Above is a studio piece I completed this week.  I started with a bistre underpainting (detailed monochrome underpainting in browns) and added perhaps ten layers of transparent glazes.  I used alkyd paints for this.  If I'd used traditional oils, it would have taken ten weeks!  Alkyds dry much faster.

Even though summer has just barely hit its stride, I'm already thinking about the fall.  This fall, as I make my cross-country trip from Campobello Island, New Brunswick, to Sedona, Arizona, I'll teach three plein air painting workshops along the way.  I thought I'd mention them, as we are taking sign-ups even now.  They are:

October 1, Saturday:  Vermont, Middlebury.  A one-day oil-only workshop in historic Middlebury, home to Middlebury College.  I lived in or around Middlebury for nearly 30 years and have lots of great painting spots in mind.  Possible subject matter includes farms and fields, the falls at Otter Creek, or even some of the beautiful old homes in Middlebury.  Workshop will be held at Middlebury Studio School, beneath Edgewater Gallery in Frog Hollow (old Frog Hollow Art Center building.)  Workshop runs 9-4; bring a bag lunch.
Price:  $80, $40 deposit.
Contact me directly at

October 3-7:  New York, Old Forge.  A five-day oil-only workshop in the western Adirondacks of New York State.  The Old Forge Arts Center has a brand-new facility, which is where we'll meet in the mornings for a talk before heading to our location each day.  I'm sure we'll get some good fall foliage.
Price:  $450 for members for the Old Forge Arts Center, $500 non-members.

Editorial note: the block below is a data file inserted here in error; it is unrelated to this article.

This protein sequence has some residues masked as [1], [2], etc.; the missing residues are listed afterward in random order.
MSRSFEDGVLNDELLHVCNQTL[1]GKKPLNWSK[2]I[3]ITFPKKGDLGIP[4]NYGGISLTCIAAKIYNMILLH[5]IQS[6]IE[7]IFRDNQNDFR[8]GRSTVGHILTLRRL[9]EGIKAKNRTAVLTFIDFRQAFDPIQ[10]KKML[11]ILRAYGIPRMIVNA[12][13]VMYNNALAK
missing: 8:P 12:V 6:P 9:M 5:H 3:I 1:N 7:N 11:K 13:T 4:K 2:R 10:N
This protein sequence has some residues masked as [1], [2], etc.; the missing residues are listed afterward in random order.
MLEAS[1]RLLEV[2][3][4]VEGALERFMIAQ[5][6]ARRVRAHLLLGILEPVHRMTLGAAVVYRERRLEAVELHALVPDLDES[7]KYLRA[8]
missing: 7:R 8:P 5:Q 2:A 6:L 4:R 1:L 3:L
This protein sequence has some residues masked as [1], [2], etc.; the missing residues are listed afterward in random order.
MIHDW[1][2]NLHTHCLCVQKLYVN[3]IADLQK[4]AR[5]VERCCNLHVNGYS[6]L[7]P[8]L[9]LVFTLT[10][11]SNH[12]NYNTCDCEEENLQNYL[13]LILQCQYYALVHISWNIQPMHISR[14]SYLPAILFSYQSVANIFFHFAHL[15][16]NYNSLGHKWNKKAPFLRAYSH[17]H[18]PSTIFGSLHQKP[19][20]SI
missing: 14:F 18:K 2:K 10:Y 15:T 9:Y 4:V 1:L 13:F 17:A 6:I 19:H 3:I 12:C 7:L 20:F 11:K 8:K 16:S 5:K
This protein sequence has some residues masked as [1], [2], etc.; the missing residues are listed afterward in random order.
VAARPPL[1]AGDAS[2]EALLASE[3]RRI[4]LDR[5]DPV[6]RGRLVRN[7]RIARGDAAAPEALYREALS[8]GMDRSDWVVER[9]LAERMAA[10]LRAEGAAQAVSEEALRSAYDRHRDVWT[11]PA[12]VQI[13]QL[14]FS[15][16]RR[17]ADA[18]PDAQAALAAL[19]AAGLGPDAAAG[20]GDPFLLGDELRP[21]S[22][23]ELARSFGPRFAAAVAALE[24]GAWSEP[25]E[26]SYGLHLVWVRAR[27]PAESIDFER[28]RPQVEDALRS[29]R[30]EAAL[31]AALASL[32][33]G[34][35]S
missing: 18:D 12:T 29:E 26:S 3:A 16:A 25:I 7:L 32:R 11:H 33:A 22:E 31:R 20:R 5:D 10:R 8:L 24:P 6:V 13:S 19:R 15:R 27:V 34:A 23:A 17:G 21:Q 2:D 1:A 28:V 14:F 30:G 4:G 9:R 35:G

Contact:  (315) 369-6411, ,

October 14-16:  Texas, New Braunfels.  A three-day workshop in Texas Hill Country.  I'll be demonstrating in both oil and pastel.  Hill Country is a lovely place with lots of live oaks and rolling hills.  The workshop will be based at the 1863 Farmers Road Bed & Breakfast.  There is limited room at the B&B, so don't wait too long to sign up!
Price:  $375
Contact:  Mary McIntosh,, 830-625-0132

I hope to see you on the road!

Michael Chesley Johnson PSA MPAC

Saturday, July 16, 2011

The Problem of Tides

"Beachside Roses" 16x20, oil

I went back out to finish the 16x20 oil painting of beach roses I started on Wednesday.  As you recall, I had to stop working on it because the clouds rolled in, changing the light.  But I was determined to head out again on the first cloudless morning, and that was today.  Above is the finished piece.  If you compare it with what I posted on Wednesday, you can see the adjustments I made.

Trina took a picture of me while I was working this morning.  Look closely at the painting on the easel and note the water level.  Now look at the water level in the distance behind me.  They are very different.   That's because the tide shifts about 50 minutes each day.  If high tide is at 10 am one day, it's not going to be at 10 am the next day.  If you're working on a piece over multiple sessions, and you're going out the same time each day to capture the same lighting effects, the tide won't be there for you.  You'll have to wait about two weeks for things to get back to where they were.

But the problem of tides gets worse.  Here in the  Bay of Fundy, the tides are significant.  In Welshpool, they average 24 feet.  That is, they go from one extreme to the other - a 24-foot rise or drop - in about 6 hours.  If you do the math, that's almost an inch a minute!  How bad can that be over a typical plein air painting session?  Well, if you're out there for two hours, the tide will move about 8 feet.   The contour of the shore will be radically different in two hours.  And if you're painting boats, they'll be either 8 feet higher or 8 feet lower, which will play havoc with your perspective.

If you go up to Wolfville, Nova Scotia, the tides are even bigger - 53 feet.  I think I'll stay home.

Friday, July 15, 2011

Advice for the Sorcerer's Apprentice: Making Successful Greys

"Morning at Raccoon Beach" 5x7, oil - $60 - contact Michael

Greys are both easy and difficult to conjure up.  Easy, because there's nothing like a dirty brush to work its magic in creating rather ugly greys.  Difficult, because a pretty grey takes a certain amount of apprenticeship in mixing color.

First, let's make sure we've got reasonably clean brushes.  That will keep you from summoning grey without meaning to.  Now, let's think about how greys are made.